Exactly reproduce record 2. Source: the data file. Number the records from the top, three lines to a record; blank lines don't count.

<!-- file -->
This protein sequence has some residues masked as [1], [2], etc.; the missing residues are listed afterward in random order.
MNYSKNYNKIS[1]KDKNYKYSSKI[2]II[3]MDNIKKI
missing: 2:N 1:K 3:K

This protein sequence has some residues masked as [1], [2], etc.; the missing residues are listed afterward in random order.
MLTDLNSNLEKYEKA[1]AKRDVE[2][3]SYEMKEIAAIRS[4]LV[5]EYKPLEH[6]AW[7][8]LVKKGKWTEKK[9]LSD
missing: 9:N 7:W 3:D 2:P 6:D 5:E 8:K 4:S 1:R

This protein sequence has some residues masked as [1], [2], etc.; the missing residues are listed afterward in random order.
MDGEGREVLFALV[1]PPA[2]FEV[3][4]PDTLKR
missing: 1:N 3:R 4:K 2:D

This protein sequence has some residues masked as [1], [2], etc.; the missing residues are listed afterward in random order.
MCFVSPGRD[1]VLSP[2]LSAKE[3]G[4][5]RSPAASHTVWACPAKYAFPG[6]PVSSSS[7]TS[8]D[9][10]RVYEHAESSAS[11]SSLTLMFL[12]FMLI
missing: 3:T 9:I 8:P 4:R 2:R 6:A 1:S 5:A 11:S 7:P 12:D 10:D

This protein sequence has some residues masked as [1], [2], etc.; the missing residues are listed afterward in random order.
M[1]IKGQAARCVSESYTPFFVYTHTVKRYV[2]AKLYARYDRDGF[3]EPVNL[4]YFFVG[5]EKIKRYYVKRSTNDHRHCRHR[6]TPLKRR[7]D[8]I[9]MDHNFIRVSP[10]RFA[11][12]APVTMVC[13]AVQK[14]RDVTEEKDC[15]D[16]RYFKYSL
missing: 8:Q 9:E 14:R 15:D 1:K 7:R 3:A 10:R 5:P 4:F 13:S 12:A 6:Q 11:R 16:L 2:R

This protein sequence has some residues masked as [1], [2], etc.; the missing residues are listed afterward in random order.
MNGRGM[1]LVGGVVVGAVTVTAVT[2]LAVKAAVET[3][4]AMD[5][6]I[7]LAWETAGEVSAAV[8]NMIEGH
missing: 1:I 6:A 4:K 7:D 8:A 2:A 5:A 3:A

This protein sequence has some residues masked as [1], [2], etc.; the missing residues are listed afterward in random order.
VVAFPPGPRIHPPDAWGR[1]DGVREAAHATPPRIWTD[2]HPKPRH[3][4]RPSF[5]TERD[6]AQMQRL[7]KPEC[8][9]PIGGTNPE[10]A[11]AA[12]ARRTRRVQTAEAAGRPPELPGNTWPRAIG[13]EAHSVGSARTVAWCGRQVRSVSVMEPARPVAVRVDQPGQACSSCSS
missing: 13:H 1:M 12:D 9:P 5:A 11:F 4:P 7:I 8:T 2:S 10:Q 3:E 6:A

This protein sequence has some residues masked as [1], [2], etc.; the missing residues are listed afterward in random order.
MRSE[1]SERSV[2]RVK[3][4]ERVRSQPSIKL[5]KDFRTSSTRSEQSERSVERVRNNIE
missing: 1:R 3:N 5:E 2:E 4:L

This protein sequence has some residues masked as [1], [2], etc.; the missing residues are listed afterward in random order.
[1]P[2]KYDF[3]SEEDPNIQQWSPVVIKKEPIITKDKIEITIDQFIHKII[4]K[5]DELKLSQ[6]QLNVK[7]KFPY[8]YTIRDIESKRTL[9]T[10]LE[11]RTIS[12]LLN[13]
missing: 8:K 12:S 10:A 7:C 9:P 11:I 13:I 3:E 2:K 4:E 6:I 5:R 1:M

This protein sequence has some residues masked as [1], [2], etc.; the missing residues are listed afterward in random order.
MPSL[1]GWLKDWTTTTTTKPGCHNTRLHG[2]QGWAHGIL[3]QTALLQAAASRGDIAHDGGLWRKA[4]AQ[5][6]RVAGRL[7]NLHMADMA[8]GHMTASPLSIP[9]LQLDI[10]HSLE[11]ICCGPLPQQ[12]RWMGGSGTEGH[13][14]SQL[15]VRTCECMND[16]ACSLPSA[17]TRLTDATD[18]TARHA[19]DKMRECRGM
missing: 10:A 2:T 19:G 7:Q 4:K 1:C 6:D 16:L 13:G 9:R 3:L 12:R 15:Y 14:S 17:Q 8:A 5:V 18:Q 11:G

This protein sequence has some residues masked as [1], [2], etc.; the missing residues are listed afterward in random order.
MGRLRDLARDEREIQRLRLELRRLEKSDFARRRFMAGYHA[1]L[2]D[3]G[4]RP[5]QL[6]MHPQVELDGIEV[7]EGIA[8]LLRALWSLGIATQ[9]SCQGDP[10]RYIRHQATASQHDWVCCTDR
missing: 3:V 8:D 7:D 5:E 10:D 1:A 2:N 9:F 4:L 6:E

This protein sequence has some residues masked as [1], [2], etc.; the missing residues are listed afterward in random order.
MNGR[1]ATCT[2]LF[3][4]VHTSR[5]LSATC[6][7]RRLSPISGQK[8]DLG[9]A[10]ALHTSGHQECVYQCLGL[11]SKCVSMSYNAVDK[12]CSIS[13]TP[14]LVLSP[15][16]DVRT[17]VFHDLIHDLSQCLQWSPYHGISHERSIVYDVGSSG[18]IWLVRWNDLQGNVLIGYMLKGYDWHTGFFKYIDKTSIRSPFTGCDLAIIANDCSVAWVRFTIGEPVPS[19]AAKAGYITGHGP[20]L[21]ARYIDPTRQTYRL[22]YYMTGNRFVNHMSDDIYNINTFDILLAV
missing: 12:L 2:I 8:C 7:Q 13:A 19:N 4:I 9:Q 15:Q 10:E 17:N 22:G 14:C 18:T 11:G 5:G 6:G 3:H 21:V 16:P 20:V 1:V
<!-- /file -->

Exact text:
This protein sequence has some residues masked as [1], [2], etc.; the missing residues are listed afterward in random order.
MLTDLNSNLEKYEKA[1]AKRDVE[2][3]SYEMKEIAAIRS[4]LV[5]EYKPLEH[6]AW[7][8]LVKKGKWTEKK[9]LSD
missing: 9:N 7:W 3:D 2:P 6:D 5:E 8:K 4:S 1:R